Islamist preacher Hani al-Sibai has been given £123,000 over 20 years in legal aid to fight deportation from the UK despite alleged associations with terrorist organisations, due to human rights laws.
The public money was granted to al-Sibai to fight deportation to Egypt even though he was identified as a “key influencer” of the extremist Ansar al-Sharia movement which is believed to have recruited Seifeddine Rezgui, the terrorist who gunned down 38 tourists in Sousse, Tunisia, in June 2015.
The Daily Mail reports the extremist preacher described the 2005 7/7 terror attacks in London as a “great victory” for al-Qaeda which “rubbed the noses of the world’s eight most powerful countries in the mud”, and called Osama Bin Laden “a lion among the lions of Islam”.
Al-Sibai arrived in the UK in 1994 but was refused asylum in 1998 because of his involvement with the Egyptian terror group Islamic Jihad.
He was then jailed whilst awaiting deportation, but was freed after less than a year when the Egyptian government could not provide assurances al-Sibai’s life would not be endangered on his return. Human rights laws prevent deportation to countries where suspects may be tortured or executed.
In total, the hate preacher has received some £123,000 of public money which has paid for representation by top human rights lawyers over the past two decades.
Breitbart London reported Al-Sibai lives in a three-storey house in West London worth £1 million with his wife and five children and is claiming an estimated £48,000 a year in benefits. The family had also been given a car worth £16,000.
The newspaper reports Al-Sibai used public funds to sue the government for unlawful detention. The High Court ruled 14 days of his 10 months’ imprisonment were not legally justified and he should have been released as soon as the government was aware that he could not be deported. He then received compensation of an undisclosed amount.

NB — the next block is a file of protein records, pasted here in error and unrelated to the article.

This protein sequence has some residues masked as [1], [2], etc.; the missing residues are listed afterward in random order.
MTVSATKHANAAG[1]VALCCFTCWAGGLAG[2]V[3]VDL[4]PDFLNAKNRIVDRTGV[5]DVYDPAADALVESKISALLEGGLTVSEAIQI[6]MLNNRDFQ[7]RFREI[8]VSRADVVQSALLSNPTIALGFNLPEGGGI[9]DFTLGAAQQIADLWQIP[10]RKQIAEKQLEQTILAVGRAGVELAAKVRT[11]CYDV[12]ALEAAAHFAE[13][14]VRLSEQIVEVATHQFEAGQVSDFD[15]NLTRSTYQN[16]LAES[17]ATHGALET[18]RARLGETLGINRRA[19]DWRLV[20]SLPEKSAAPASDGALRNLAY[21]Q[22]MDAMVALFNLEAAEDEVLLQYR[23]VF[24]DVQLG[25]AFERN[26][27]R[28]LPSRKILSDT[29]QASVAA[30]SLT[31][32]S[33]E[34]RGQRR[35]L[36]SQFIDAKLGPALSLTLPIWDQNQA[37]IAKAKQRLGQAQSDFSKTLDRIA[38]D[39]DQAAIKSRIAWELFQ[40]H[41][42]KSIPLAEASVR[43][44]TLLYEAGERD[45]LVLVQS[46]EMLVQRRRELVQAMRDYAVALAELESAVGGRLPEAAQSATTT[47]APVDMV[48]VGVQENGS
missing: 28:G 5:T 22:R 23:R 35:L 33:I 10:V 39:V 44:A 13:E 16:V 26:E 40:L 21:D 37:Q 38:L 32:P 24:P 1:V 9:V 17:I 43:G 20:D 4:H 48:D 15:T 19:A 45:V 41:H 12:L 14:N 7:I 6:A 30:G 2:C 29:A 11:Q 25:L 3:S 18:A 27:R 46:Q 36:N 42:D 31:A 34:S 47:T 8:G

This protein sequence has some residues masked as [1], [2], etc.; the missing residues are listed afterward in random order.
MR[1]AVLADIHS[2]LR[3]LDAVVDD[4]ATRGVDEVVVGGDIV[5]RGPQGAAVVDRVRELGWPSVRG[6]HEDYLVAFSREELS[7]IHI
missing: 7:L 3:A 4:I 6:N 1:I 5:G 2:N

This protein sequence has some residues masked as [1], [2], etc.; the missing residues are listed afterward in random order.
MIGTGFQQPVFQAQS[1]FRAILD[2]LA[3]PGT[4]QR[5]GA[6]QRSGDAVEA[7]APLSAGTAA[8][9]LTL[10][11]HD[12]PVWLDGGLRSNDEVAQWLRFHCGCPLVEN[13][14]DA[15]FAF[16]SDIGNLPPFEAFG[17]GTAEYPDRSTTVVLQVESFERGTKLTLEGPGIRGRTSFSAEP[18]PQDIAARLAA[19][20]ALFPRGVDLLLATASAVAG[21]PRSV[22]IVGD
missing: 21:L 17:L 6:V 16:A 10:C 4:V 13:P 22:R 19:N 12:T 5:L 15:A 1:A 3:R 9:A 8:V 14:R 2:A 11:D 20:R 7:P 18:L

The hate preacher used public funds once again to go to the European Court of Justice to challenge his inclusion on an official list of al-Qaeda affiliates and won the case.
The International Centre for Counter-Terrorism, based in The Hague, referenced al-Sibai as a “key influencer” of Ansar al-Sharia. The centre’s report stated: “Al-Sibai’s involvement in international jihadism runs long and deep. When Ansar al-Sharia held a conference in May 2012, al-Sibai was one of several foreign scholars to address the audience by video.”
In November 2015, the hate preacher was condemned by an Upper Tribunal immigration court judge who accused him of “explicit direct encouragement or incitement to acts of terrorism”.
Al-Sibai has denied involvement in or incitement of terrorism, his influence on Ansar al-Sharia, radicalising Jihadi John, or that he rejoiced in the 2005 terror attacks. A lawyer representing him added, “To the best of his knowledge, he never met him. He asks we repeat his condemnation of the killing of innocent people wherever this occurs in the world, including those in Tunisia.”
He remains in the UK on “limited leave”, which can be renewed every six months pending alleged threats to his safety in Egypt.